April 22, 2005

It's Time For The GOP To 'Lott' DeLay

Trent Lott said something vague and controversial: that the country would be better if Strom Thurmond were elected. It seemed to be about segregation, and in my opinion most likely was, but it wasn't explicit. For all we know he could've been talking about federalism or the South sticking with the Democrats. But Strom Thurmond's 1948 campaign was primarily - then and now - seen as a vessel for post-Confederate racism and segregation. That's a pretty accurate assumption to make, too.

Strom Thurmond disavowed those beliefs years before, and Trent Lott disavowed the strong appearance of segregationism he had given before. He didn't really have the bad race record that Thurmond did - or even Bob Byrd (KKK), Jimmy Carter (GA racists) or Zell Miller ("pottage") did - but he still talked about how he loved black people and practiced affirmative action and he went on BET to prove it. Alas for him, the GOP replaced him as leader.

Why did they do it? One, because that was really fucking stupid. If he couldn't watch his mouth at a birthday party where he knew his remarks could get out, then he obviously didn't understand the sensitivity of race. I mean, where has he been all these years? Just stupid.

Two, even though everybody makes mistakes, that doesn't mean you have a right to forgiveness and keeping your super-important job. As a politician, his primary job is to make his side look good. A lot of Congressional leaders suck at this because they're chosen for the patronage and friends they have in Congress, not necessarily for looking good. But Lott's job was to make the GOP look good, in addition to other important duties. By basically showing off racist sentiments, he cast doubt on the whole GOP - something that Democrats have done for years and something the GOP, especially Bush, is trying to come out from under.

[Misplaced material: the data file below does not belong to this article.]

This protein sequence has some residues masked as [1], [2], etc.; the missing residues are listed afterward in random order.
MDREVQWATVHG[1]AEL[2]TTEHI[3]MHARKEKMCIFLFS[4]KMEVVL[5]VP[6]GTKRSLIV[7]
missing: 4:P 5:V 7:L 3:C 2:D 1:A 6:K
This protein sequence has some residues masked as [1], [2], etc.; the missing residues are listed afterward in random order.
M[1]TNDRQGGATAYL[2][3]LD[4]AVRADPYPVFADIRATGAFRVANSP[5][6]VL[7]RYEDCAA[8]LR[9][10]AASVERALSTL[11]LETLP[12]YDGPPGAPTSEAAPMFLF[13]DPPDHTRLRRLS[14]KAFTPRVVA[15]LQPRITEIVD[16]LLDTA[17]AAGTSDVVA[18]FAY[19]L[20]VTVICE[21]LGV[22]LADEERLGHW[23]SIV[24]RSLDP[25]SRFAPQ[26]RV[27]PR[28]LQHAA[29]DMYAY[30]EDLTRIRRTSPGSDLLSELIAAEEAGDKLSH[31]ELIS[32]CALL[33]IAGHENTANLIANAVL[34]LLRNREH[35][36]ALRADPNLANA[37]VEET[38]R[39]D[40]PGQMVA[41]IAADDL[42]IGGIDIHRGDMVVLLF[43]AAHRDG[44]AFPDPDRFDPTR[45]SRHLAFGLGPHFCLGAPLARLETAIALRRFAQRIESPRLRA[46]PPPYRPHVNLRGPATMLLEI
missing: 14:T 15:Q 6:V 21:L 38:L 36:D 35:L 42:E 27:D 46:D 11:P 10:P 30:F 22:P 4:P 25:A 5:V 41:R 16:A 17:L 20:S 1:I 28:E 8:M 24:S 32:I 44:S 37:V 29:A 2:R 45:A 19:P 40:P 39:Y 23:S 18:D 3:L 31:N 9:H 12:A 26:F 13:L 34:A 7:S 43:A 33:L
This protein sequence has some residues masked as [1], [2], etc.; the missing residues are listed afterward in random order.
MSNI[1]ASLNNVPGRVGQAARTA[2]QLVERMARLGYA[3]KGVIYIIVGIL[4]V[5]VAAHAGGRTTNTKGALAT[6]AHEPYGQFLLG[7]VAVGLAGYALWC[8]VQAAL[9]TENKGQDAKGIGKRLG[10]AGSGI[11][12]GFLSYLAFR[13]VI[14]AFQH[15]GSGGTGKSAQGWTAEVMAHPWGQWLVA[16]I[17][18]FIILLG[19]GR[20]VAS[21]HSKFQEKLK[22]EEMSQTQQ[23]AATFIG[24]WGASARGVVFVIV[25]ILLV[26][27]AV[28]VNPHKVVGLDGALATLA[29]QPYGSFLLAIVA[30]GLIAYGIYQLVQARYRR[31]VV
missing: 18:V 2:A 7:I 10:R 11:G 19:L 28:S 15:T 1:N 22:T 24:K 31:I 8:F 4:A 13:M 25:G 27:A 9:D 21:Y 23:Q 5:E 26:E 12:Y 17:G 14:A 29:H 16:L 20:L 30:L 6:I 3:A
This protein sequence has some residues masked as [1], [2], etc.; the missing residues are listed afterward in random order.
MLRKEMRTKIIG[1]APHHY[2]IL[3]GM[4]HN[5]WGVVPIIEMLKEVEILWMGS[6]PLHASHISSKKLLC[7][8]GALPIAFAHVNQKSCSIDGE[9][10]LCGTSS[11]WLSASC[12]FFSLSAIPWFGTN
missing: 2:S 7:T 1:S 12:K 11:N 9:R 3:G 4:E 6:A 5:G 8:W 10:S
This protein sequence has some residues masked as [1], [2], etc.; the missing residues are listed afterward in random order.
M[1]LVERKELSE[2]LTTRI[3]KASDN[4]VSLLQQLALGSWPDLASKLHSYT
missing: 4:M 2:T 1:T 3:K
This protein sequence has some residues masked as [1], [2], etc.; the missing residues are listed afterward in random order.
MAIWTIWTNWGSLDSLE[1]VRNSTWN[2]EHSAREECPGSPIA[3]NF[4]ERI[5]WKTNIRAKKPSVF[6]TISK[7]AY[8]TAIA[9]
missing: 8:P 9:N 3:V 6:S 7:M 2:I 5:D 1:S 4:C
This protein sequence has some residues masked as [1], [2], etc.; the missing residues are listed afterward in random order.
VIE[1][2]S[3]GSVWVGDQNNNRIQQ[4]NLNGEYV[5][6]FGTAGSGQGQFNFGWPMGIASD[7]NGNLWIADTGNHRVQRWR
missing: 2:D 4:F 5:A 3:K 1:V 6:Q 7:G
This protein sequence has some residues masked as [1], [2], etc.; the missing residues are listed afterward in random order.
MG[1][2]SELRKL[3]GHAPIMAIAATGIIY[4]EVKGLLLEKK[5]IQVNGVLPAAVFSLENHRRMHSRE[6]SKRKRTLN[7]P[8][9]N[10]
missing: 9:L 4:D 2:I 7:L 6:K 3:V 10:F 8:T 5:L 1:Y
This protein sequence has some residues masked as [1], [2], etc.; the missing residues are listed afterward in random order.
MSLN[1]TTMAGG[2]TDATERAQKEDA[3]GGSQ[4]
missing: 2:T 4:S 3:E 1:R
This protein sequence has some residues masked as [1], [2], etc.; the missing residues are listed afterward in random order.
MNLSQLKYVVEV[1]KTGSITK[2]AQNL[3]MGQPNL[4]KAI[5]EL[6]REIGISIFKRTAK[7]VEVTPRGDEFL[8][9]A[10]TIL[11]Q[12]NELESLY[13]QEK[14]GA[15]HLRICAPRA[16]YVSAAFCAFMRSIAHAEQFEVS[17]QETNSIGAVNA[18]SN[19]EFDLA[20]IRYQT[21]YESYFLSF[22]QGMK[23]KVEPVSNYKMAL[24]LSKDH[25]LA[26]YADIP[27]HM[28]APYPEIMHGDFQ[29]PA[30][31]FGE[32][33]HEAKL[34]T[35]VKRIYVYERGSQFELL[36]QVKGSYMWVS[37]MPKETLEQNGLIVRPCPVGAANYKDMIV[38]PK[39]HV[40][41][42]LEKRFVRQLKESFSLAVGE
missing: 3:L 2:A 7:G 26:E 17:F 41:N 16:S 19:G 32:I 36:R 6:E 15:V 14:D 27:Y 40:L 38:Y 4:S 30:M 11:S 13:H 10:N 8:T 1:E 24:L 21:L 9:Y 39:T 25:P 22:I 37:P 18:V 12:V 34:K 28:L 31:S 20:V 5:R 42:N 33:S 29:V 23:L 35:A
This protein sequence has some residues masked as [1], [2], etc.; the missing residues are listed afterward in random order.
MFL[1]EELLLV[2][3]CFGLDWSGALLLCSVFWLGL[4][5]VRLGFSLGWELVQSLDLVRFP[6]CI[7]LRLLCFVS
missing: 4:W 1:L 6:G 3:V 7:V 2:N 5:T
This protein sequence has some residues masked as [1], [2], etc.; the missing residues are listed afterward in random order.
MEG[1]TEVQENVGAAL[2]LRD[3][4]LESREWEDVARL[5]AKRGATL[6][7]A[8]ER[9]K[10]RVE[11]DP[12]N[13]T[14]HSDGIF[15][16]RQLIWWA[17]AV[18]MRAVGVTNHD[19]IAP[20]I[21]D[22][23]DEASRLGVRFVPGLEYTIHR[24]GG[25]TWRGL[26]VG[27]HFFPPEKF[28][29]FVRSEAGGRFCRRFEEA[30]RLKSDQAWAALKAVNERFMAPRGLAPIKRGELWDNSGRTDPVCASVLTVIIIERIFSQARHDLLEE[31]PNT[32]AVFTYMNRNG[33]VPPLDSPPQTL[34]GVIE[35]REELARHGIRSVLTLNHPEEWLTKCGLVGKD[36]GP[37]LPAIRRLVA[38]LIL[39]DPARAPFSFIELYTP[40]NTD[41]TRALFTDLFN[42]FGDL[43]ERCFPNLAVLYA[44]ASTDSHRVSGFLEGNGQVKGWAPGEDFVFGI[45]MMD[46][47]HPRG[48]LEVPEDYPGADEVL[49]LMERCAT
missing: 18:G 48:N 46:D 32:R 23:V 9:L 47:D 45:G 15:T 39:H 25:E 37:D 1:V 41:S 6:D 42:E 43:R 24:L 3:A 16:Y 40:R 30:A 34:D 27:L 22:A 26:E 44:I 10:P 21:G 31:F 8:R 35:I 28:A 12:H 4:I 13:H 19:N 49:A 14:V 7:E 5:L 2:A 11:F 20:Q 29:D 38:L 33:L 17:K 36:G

Getting rid of Lott had the opposite effect on race - it showed the GOP wouldn't stand for that stuff. There's a higher standard held to the GOP on race - after all, Bob Byrd was in the KKK but he still got to be Democratic Majority Leader for years and the Democrats give barely a peep when he said "white nigger" in an interview (and the supposedly-leftist MoveOn.org is giving Byrd a million bucks this year). So the GOP corrected Lott by kicking him out, because they want to show they're better on race than the Democrats and the media say.

And third, they didn't really like Lott anyway. He was kinda old-school, he loved pork, and he was just kind of bad for the cameras. He was not an especially good face for the GOP. So they didn't want him anyway.

Frist is miles better, even if he is dragging his feet on judicial appointments. He isn't a firebrand, but he comes across as clean-cut, honest, concerned and reasonable. He's also a doctor, which means he's educated and he dedicated his life to helping people. More importantly, he makes it harder to stereotype the GOP as a bunch of redneck good ol' boys from the South - a stereotype Lott reinforced.